The impact of flaky tests

Flaky Tests

Sep 12, 2023

Flaky tests, often the Achilles' heel of a software development process, are tests that exhibit both passing and failing results with the same code. They derail a software engineer's workflow by causing non-deterministic behaviour, complicating debugging and making test results unreliable. Understanding the common causes of flakiness, such as concurrency issues and test order dependency, can help developers prevent flaky tests and maintain the quality of their test suites.

The Time Drain Caused by Flaky Tests

One of the primary impacts of flaky tests is the enormous waste of precious time. For instance, at Google, about 16% of their over 4 million test suites are flaky. The time-consuming task of debugging failed tests and rerunning test suites, only to find out that the failure was due to a flaky test, can substantially slow down the software development process. When flaky tests affect end-to-end tests or regression tests, which take longer to execute, this time wastage is magnified.

Flaky Tests and Release Readiness

Flaky tests can also undermine release readiness by introducing uncertainty into the continuous integration (CI) and continuous delivery (CD) pipeline. When test results are unreliable, the risk of progressing with code changes that introduce unforeseen bugs or affect the functionality of the application increases, potentially resulting in costly rollbacks or negative user experiences.

Mitigating the Impact of Flaky Tests

Software development teams can mitigate the impact of flaky tests through early detection, effective management, and proactive prevention.

Early Detection and Management of Flaky Tests

Early detection of flaky tests can be achieved through automated test retries in the CI pipeline. Tools like GitHub and BuildPulse offer comprehensive platforms to detect flaky tests, measure their impact, and alert stakeholders of any issues. By incorporating an automated test retry mechanism, developers can distinguish between persistent errors and flaky ones, thereby improving the reliability of test runs and the validity of test results.

Google, for instance, employs a "quarantine" strategy, isolating flaky tests from the main test suite. This approach allows developers to prevent flaky tests from blocking progress and reducing the stability of the main branch, which can dramatically improve the overall software development process.

Proactive Prevention of Flaky Tests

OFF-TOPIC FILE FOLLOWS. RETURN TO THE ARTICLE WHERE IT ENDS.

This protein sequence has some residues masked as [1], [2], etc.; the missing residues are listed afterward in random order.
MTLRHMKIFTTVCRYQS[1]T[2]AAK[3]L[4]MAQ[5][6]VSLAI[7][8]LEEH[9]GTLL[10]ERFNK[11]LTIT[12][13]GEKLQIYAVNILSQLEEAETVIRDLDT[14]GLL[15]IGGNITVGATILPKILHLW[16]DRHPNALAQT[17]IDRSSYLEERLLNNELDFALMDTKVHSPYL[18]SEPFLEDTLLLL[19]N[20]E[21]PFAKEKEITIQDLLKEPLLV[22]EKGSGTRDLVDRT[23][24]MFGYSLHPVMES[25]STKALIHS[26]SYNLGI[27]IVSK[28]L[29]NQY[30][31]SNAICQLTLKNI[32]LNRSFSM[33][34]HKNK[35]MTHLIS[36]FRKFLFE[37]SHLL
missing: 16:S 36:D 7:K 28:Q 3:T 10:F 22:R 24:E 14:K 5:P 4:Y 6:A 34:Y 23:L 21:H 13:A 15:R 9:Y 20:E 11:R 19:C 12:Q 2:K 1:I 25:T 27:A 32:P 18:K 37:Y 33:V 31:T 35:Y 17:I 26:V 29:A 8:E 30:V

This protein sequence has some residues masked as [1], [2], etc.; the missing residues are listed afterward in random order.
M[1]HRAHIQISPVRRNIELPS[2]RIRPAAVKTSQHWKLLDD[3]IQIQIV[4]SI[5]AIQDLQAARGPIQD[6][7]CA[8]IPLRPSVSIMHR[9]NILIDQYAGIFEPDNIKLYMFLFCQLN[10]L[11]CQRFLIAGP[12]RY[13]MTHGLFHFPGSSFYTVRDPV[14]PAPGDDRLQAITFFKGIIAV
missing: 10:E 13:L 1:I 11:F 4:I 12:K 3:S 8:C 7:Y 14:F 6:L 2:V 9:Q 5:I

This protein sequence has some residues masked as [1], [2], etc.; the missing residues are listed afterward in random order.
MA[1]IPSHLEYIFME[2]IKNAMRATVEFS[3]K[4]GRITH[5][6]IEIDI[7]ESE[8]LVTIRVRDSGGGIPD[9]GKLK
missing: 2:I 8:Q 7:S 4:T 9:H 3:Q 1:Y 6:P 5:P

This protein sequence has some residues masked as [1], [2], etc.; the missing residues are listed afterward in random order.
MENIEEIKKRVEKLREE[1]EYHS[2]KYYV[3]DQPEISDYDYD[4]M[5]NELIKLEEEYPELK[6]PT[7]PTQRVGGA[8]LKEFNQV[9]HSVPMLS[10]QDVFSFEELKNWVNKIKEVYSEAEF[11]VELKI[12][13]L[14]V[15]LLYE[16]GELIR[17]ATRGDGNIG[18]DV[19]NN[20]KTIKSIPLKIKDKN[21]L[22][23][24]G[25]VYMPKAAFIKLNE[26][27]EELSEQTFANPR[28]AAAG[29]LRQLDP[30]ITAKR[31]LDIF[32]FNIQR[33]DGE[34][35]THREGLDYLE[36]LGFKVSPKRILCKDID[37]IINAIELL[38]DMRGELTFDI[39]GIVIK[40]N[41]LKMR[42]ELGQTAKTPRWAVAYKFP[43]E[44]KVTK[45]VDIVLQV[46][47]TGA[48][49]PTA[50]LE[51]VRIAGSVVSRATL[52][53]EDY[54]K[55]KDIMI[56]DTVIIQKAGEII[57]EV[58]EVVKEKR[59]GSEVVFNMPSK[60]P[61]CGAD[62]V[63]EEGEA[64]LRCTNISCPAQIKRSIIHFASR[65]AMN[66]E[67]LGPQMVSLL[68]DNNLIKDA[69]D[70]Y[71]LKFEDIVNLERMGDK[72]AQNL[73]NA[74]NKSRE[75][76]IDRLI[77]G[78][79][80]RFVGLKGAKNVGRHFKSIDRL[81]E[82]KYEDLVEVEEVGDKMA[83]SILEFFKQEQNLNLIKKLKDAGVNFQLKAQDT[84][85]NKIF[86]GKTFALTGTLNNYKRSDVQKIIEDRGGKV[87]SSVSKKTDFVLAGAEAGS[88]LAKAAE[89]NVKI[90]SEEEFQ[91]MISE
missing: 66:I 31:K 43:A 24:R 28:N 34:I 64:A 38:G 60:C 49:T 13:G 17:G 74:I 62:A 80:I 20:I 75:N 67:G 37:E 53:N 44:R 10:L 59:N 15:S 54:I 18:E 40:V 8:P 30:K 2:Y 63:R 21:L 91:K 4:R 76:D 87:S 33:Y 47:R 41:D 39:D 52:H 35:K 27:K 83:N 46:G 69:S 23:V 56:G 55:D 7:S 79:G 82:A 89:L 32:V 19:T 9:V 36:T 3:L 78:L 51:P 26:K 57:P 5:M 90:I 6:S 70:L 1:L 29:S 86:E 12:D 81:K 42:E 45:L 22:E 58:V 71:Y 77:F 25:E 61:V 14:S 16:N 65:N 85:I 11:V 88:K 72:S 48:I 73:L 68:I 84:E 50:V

Proactive prevention involves creating robust implementations that address common causes of test flakiness, such as order dependency, timeouts, and concurrency issues.

Developers can ensure each unit test is self-contained and independent, which can help eliminate dependencies on external factors or shared resources. Implementing proper timeout handling can minimize flakiness caused by slow or unresponsive dependencies. Following best practices for writing reliable, straightforward, and maintainable test code can also significantly reduce the occurrence of flaky tests.

Leveraging a robust testing framework tailored to the specifics of the application, such as asynchronous JavaScript APIs or HTML DOM interactions in a frontend test environment, can further mitigate the occurrence of flaky tests.

Importance of Data Analysis and Metrics

Data analysis and tracking metrics are essential in dealing with flaky tests. Comprehensive test reports provide detailed insights into each test's behavior, allowing developers to pinpoint the root cause of test failure. Tracking metrics over time can reveal patterns and trends related to test flakiness, enabling teams to focus their efforts on the most problematic areas.

Conclusion

While flaky tests pose significant challenges to software development workflows, proactive detection, effective management, and targeted prevention strategies can significantly mitigate their impact. BuildPulse provides tools to help you in this journey, end-to-end.

FAQ

What is the difference between a flaky test and a false positive?

A false positive is a test failure in your test suite due to an actual error in the code being executed, or a mismatch in what the test expects from the code.

A flaky test is when you have conflicting test results for the same code. For example, while running tests if you see that a test fails and passes, but the code hasn’t changed, then it’s a flaky test. There’s many causes of flakiness.

What is an example of a flaky test?

An example can be seen in growing ci cd pipelines - when pull request builds fail for changes you haven’t made.

What causes tests to be flaky?

Broken assumptions in test automation can introduce flaky tests - for example, if test data is shared between different tests, whether asynchronous or sequential, the results of one test can affect another. Poorly written test code can also be a factor - such as improper polling, event, or timeout handling for network requests or page loads. Any of these can lead to flaky test failures and test flakiness.

What is the best way to resolve or fix flaky tests?

Devops, software engineering, and software development teams will often need to compare code changes, logs, and other context from before the test instability started, and after. Adding retries can also help. Test detection and test execution tooling can help automate this process as well - BuildPulse enables you to find, assess impact metrics, quarantine, and fix flaky tests.

What are some strategies for preventing flaky tests?

Paying attention and prioritizing flaky tests as they come up can be a good way to prevent them from becoming an issue. This is where a testing culture is important - if a flaky test is spotted by an engineer, it should be logged right away. This, however, takes a certain level of hygiene - BuildPulse can provide monitoring so flaky tests are caught right away.

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